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    Aug 17th, 2009 at 14:13:40     -    Super Columbine Massacre RPG (PC)

    For my last game log I would like to talk about columbine massacre from the creator's point of view. I don't think that the game creators were not acting morally ethical when creating the game. I'm pretty sure that this is an obvious point, still this point can be undermined when analyzing game creation. The first thing a person should think about when they first hear that a game like columbine massacre exists should be along the lines of displeasure or upright outrage. Once again, this is obvious. A game created to mimick a school shooting that targeted defenseless and innocent students has some moral issues carried with it. On the other hand, many feel this way but seek reasons to approve of the game. The main point one can make is that game creation is a free artform and that any sort of inspiration should be allowed, no matter what the source is.

    My opinion is that art is a free activity, but the artist should take into account moral issues when creating his/her art, more specifically moral issues that derive from unfortunate and misfortunate events that occured without choice by the victims that were effected by such events.

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    Aug 17th, 2009 at 00:47:32     -    Super Columbine Massacre RPG (PC)

    . . . To take on a more ethically analyzed look at Super Columbine I would like to state that no law that we have studied in class can support or advocate what the killers in the game did in real life. The consciously knew what they were doing and what they were getting themselves into. I would like to point out that the game is full of all these little messages (which make no difference to me) that show how "disturbed" or "influenced" the kids were, as if they were destined to do what they did or perhaps even pushed to do it.

    This type of 'blame-game' that goes on when events like columbine happen are bad for society in that it teaches people that it is 'ok' to be careless because when you really look at it, it's not YOU who is careless, it is the things around you that make you behave in a careless manner. Also, this type of finger pointing also makes us encompass less responsibility for our actions (as individuals). It is easy to blame another cause for our effects, but by doing this a lack of nobility is also born.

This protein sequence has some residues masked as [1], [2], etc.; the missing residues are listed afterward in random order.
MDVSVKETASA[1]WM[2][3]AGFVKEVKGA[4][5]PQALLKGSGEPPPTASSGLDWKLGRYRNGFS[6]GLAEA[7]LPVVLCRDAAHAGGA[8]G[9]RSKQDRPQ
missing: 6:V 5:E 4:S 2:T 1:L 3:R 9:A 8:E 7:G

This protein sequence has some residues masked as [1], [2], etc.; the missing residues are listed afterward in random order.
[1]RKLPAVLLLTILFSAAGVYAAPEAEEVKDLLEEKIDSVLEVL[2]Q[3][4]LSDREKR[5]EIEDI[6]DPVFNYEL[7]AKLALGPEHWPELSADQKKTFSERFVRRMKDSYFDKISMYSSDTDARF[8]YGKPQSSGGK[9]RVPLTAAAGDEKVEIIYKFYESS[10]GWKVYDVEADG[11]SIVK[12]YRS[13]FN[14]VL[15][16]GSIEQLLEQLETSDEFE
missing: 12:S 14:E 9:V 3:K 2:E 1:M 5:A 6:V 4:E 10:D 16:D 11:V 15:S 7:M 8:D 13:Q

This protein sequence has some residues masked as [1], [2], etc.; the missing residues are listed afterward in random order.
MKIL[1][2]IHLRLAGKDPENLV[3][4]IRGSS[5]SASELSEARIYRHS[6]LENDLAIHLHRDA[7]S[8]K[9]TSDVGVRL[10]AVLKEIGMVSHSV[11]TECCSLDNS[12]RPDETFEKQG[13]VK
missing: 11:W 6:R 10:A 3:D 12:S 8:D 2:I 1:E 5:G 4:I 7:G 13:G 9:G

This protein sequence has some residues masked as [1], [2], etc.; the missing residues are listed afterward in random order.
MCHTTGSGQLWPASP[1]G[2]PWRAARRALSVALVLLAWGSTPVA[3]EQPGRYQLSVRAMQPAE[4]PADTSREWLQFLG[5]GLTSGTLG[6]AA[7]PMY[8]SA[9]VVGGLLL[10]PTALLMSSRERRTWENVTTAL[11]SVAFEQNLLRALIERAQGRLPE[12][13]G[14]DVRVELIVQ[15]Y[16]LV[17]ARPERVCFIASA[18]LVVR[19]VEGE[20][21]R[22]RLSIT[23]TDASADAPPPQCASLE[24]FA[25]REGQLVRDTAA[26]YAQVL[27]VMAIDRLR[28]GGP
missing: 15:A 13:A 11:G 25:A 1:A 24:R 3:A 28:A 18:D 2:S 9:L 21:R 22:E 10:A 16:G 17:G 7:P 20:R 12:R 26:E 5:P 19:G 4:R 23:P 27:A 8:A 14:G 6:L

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    Aug 16th, 2009 at 14:00:59     -    Super Columbine Massacre RPG (PC)

    Super Columbine Massacre is a very disturbing game right from the start. I mean, you how everything is played with your mission to kill fellow schoolmates according to a specific plan is scary. The fact that a video game came out which portrays this sort of thing in great detail is very very eerie. Right off the bat, I found the early morning activities the most morally challenging, obviously.

    The discussion going on between the two killers and the explanations the game offers you as to why certain things are happening plays a large role in exploring the mindset of how these kids saw their life and the lives of the people around them. A moral dilemma obviously exists here, It's almost difficult to find a starting point or a way to morally approve of their actions, through any means of argument . . .

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    Jul 26th, 2009 at 21:31:21     -    Grand Theft Auto - San Andreas (PS2)

    After giving a final play to GTA: San Andreas, I have seen that this game brings a reality in which few people experience right into our own homes. Everything that goes on in the game does happen in real life, this is the whole concept of the game, but adults and children have two different understandings of this. I believe that ADULTS are able to understand that things seen in GTA should not be replicated in real life, but what about the children. Yes, I do know that there is an "18+" rating on the game but lets be honest, how many people under the age if 18 do you know that own the game? If not the same number, perhaps more people under 18 own and play GTA.
    As per my last posting, I addressed the fact that these characters, along with their actions, are becoming a part of a normal way of life. Kids look up to people when they are around them, physically and visually, all of the time. Michael Jordan is an example of someone who many kids in the 90's looked up to. Are video game characters who kids look up to today?
    Lastly, I would like to conclude by saying that it is not the people affiliated in the making/distributing of the video game who hold the final power in how these games affect kids' lives, it should be looked upon the parents of the children playing the games instead.

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